Leggings are bad!

Leggings Are Bad!!

Ok, let me start off my saying leggings aren’t pants! I’ve been waiting to say that since the new (or should I say reinvented) craze hit a few years ago. But that has nothing to do with this post. In fact, this post is about something I have never written about before and may never write about again.

Plants! That’s what it’s about…kind of.

Last week, Laura asked if I would be willing to meet with her and the horticulture therapist as we begin to start planning how to incorporate all these different components into our program. I eagerly excepted, because I might be the world’s worst plant grower. I’ve tried on numerous occasions, with all different types of plants, everything from African Violets to cacti to bamboo to those plants that “are impossible to kill,” with no success. I’d like to say I just have bad luck, but the truth is I’m just not very thoughtful. I start out great putting them in sunlight, watering them, secretly talking to them and then I just kind of forget about it.

So, when Laura offered I jumped at the chance to go and learn as much as I possibly could. I just wasn’t anticipating what I would learn.

The horticulture therapist started teaching us about how we can start growing produce, now. He described how we can build a cart for indoors and start planting. A crucial element, however, is the lighting. He started describing how too often people put the light too far away from the plant, even a few inches can make a huge difference.

You see, apparently, you have to put the light right next to the plants, otherwise they start a process called legging (see it wasn’t completely random). Legging happens when the light is too far away and the plant has to stretch to reach it. Because of the stretching, the nodes which are where the branches happen are now stretched out and the result is less fruit. The stems also don’t have the same strength and aren’t grounded with the roots the same way, so they then have to battle the elements.

The light makes all the difference!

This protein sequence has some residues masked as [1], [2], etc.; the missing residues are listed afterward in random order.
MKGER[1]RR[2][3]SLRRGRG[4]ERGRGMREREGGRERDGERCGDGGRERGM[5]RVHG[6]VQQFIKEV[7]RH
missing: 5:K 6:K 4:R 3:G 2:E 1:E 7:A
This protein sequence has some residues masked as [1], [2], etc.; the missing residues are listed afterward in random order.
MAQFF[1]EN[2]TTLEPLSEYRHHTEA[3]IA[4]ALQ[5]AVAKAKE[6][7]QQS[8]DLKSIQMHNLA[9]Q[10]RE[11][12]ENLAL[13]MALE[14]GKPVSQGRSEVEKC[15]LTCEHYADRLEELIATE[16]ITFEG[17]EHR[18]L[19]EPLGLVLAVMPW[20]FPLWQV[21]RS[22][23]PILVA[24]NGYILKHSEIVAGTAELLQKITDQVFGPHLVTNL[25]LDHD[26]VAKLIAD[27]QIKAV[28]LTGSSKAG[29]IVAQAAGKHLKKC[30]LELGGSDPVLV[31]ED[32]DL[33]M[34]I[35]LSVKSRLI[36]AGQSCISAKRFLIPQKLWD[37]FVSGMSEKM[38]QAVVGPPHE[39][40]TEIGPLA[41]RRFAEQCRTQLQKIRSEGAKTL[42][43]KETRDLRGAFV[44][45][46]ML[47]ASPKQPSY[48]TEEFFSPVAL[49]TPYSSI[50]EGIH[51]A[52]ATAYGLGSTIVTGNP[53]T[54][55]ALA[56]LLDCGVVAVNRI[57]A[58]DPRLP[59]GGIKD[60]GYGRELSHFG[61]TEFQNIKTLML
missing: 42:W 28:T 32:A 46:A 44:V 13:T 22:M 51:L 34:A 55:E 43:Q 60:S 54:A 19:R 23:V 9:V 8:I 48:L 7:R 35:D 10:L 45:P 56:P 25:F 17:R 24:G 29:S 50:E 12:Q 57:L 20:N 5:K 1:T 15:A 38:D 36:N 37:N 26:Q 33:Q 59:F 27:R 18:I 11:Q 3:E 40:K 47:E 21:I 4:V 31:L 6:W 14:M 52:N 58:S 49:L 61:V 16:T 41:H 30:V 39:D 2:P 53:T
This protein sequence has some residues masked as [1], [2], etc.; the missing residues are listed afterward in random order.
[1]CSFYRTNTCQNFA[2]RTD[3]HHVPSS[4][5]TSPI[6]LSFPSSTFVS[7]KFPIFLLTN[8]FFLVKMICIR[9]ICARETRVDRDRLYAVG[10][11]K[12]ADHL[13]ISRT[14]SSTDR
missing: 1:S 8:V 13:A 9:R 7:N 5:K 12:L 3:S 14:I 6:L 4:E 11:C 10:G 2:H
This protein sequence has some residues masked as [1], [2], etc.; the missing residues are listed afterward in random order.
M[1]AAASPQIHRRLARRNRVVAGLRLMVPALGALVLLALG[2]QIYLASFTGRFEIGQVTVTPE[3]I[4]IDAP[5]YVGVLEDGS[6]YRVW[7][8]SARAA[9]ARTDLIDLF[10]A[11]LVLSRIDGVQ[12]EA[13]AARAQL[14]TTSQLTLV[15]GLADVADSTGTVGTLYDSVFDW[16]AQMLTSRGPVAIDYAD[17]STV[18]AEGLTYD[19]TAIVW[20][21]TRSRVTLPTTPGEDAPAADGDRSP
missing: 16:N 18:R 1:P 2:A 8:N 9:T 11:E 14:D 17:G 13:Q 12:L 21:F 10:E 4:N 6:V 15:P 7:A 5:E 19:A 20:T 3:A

This made me think. How often do I choose to remain in the darkness? How often do I only look for the light when I have to stretch to see it; when it becomes a necessity for survival and I’m battling the elements coming against me? And because I’m stretched, and tired, and simply surviving I don’t have the energy to bear fruit.

What would happen if I lived close to the light, letting it provide me with the nutrients I need for growing strong roots, stalks, branches and fruit?

Would I love people better?

Offer kindness and gentleness?

Would I live in peace? Be patient with the growing?

Would I be joyful?

I think I would be all those things and more importantly I think other people would see the growth, the fruit-bearing, and want to grow close to the light, as well.

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Panicked Beneath the Ice

PANICKED BENEATH THE ICE!

Within an instant, I found myself trapped beneath the ice. Moments, minutes, of panic set in as I struggled to breathe and find my footing. In the panic, all you can do is bang on the thing that has you trapped, your only thought is getting out…being able to breathe again. Your physical survival instinct fights against you logical instinct. Your mind knows there has to be a way out, since you found a way in, but your body, your heart just wants to fight, to bang on the ice until you break through it.

Eventually, one of them has to win out. If you can just steal away a moment and think, you will survive; you will breathe again.

But, how.

Eventually I found the small hole, that small glimmer of hope. The opening that would bring me back to where I needed to be. And, with kicking and leveraging, and probably alot of screaming I found myself, laying on top the the ice completely out of breath. Exhausted. Still afraid, but safe.

I didn’t exactly fall through the ice, but that moment of panic and anxiety was real. And it was scary, because it was so new to me. Until this past year, I’ve been a relatively calm person. I can normally look at a crisis and can handle it with a certain even keel.

But, now I find myself in a new stage of life; an important stage. I’m in a stage of purpose and desire, that is both exciting and overwhelming all at the same time. And, last week when something threatened that, panic set in. I found myself unable to breathe, sick at my stomache, and unable to think clearly. All of these things being a new sensation, just magnified that feeling, causing me to drift further and further under the ice.

Once I recovered, over dinner and gelato with Amanda, we began talking it through, all the feelings of fear and doubt and the thoughts of “what could happen.” The realization that one small step in the wrong direction could hinder this mission we have somehow found ourselves in, is scary.

Even in that fear I can quote all those things I’m suppose to know like…

“It’s not about you. It’s so much bigger than one person.”

“You’ll be fine. You are doing everything that is expected of you.”

And of course…

“God is sovereign. This is his mission and he will do what he needs to do.”

So, if I know those things why the fear, the panic, and the doubt? For hours, Amanda tolerated me processing this out loud, moving quickly from one topic to next. My mind and my heart was having a hard time connecting. But, when it did the realization was not what I expected.

You see, what it all came down to was love. Somehow, I have learned to love something and someone that I haven’t even met yet. Right now, it is just a hope and a dream. I know that there are people out there just waiting for us to show up and I love them.